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Miramar Works Both Sides of the Digital Divide:
A Video Studio with a Social Conscience
By Stephanie Rapp
Move over, multimedia gulch. There's another hub for digital production in town, and it's right here in Noe Valley.
Located on Church at 29th Street, documentary producer Studio Miramar is riding the crest of the digital wave. For over a decade, Miramar has been at the forefront of the movement to combine video and computers as a media tool, one with the potential to highlight issues of equality and social justice.
Husband and wife David Bolt and Sue Ellen McCann founded Miramar, named after the street they were living on, in 1990. "There was no need for us to be in multimedia gulch," says Bolt. After losing their Potrero Hill lease, Bolt and McCann moved to Noe Valley in 1998. It was an easy decision for Bolt, who had fond memories of the neighborhood from his brief stint as a resident in 1980.
Though he notices the dramatic gentrification that has occurred in his almost-two-decade absence, he thinks the neighborhood still retains its unique character.
"We love being here in this part of Noe Valley," Bolt says. "Everything we need is right here." Many of Miramar's nonprofit clients prefer to take public transportation, and the J-Church stops right outside the studio's door.
The staff also appreciates the community of media professionals who call Noe Valley home. "San Francisco generates an independent film community that is recognized throughout the country," Bolt says with pride.
Studio Miramar has been the source of dozens of projects that focus on themes of participatory democracy. Its most recent production, a four-part PBS series titled Digital Divide: Technology and Our Future, aired nationally in January and locally on KQED in March.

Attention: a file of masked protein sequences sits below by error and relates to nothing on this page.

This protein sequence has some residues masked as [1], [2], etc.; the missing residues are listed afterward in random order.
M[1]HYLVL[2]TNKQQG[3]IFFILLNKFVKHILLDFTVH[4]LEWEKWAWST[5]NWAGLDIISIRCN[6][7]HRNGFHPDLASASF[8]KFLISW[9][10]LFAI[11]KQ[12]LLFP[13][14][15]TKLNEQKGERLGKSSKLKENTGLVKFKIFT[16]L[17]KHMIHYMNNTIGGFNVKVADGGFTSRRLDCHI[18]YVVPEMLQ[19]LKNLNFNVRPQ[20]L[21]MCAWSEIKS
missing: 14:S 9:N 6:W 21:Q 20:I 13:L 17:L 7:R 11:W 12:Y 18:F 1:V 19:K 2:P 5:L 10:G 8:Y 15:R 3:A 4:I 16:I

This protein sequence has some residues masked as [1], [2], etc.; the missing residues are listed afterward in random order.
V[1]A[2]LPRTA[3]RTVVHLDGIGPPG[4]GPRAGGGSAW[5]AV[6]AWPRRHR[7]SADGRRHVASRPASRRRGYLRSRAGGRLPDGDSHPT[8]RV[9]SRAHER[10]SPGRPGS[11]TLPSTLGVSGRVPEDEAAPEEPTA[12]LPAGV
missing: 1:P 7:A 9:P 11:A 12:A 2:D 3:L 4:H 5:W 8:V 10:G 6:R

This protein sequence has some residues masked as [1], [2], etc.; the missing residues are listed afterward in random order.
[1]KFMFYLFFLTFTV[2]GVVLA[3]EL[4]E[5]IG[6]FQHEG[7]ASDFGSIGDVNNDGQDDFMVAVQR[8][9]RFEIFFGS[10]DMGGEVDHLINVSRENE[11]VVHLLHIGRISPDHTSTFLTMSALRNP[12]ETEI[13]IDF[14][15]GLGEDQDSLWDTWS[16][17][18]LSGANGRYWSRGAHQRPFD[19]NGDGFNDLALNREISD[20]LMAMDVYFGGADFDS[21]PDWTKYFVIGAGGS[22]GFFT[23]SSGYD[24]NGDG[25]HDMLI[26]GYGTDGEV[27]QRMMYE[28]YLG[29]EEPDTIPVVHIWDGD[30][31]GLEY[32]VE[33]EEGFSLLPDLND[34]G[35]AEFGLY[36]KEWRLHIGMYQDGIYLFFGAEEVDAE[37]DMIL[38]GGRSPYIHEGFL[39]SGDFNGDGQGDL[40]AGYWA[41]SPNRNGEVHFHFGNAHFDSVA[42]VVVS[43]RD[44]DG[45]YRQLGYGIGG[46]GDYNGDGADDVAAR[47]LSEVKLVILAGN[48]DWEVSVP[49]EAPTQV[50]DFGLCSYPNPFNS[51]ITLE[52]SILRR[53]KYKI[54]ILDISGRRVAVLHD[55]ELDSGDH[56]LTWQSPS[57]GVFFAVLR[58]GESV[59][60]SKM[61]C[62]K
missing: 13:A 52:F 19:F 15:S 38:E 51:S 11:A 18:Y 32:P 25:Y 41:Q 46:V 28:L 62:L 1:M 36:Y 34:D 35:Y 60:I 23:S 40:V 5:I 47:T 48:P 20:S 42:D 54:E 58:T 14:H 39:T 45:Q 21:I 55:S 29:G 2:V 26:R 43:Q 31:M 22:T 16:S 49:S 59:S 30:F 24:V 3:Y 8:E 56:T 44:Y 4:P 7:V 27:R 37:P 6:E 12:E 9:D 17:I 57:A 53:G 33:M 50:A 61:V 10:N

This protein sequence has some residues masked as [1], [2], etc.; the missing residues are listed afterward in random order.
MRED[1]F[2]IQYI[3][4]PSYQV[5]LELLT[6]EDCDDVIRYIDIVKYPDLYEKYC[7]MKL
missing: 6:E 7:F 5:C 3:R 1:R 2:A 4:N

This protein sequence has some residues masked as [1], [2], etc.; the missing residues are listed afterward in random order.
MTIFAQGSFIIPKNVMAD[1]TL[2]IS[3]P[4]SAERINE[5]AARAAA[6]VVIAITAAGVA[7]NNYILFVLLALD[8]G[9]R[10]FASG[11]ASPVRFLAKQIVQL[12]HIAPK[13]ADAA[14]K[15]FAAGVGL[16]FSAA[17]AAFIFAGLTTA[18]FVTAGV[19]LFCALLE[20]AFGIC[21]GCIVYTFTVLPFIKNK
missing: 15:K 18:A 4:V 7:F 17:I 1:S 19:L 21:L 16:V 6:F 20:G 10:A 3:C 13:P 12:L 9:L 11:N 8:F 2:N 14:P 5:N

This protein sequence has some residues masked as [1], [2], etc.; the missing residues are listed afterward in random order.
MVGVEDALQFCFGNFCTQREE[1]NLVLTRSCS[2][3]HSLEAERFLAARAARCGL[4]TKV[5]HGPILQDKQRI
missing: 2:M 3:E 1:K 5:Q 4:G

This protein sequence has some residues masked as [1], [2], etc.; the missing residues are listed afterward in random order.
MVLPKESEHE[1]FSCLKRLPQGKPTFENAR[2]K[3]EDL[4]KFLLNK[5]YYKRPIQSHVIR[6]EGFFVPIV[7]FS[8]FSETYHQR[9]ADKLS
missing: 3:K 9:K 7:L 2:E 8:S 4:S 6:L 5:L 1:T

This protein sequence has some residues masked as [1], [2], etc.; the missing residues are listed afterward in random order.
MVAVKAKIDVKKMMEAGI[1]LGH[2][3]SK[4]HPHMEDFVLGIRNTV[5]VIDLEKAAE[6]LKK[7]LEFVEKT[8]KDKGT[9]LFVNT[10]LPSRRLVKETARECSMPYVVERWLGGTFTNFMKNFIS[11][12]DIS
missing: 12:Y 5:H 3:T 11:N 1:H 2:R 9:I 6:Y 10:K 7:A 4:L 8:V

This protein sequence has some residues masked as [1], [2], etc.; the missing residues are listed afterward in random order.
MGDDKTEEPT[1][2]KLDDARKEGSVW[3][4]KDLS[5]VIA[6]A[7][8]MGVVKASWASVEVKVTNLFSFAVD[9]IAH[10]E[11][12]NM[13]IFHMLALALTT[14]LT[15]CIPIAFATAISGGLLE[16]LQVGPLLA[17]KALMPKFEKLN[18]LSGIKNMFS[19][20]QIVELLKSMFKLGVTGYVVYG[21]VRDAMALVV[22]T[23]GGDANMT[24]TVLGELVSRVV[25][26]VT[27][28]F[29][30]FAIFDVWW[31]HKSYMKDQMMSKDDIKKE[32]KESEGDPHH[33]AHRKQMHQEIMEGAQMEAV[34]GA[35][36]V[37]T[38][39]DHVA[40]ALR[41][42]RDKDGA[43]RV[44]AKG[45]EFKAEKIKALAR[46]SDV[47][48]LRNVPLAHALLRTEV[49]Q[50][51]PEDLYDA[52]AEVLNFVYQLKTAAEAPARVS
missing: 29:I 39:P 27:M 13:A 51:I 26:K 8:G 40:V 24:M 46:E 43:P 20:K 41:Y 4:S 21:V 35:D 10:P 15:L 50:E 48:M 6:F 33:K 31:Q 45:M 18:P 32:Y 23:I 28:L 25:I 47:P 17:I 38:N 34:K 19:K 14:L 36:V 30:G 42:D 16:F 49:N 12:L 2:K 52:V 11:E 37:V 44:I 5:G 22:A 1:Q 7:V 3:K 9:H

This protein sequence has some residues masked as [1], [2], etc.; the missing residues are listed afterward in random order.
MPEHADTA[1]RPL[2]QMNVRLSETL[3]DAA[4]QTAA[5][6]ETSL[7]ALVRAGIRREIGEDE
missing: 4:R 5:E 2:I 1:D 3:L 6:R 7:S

Bolt is executive producer of the documentary, which examines the chasm between those with computer skills and access to technology and those without. The divide between the information haves and have-nots is growing, he says, and it often splits along racial, economic, educational, and gender lines.
For example, white Americans are twice as likely to have access to the Internet from home as are African Americans or Hispanics from any location. Households with incomes of $75,000 or more are nine times more likely to have a computer at home and 20 times more likely to have access to the Internet than those at the lowest income levels.
The series, which focuses on children, questions the widely held belief that technology is the great social leveler, an issue that is particularly relevant in the Bay Area, the nexus for the high-tech revolution. It also spotlights the importance of training teachers in the use of computers, and explores some innovative programs that are doing just that.
Bolt says that although the divide might seem insurmountable, there are many ways that individuals can work to increase access for students and young people. He suggests volunteering at public schools, to enable them to keep their computer facilities open after hours.
Bolt also encourages people to find out where their closest computer technology center (CTC) is. "The Boys and Girls Club in the Mission has an ongoing program, as do local YWCAs, the NAACP, and the Urban League," he offers.
"We try to encourage adults to share how much computers have changed their work lives. Young people learn that it is not just about becoming computer programmers. Every profession has been transformed by the digital revolution."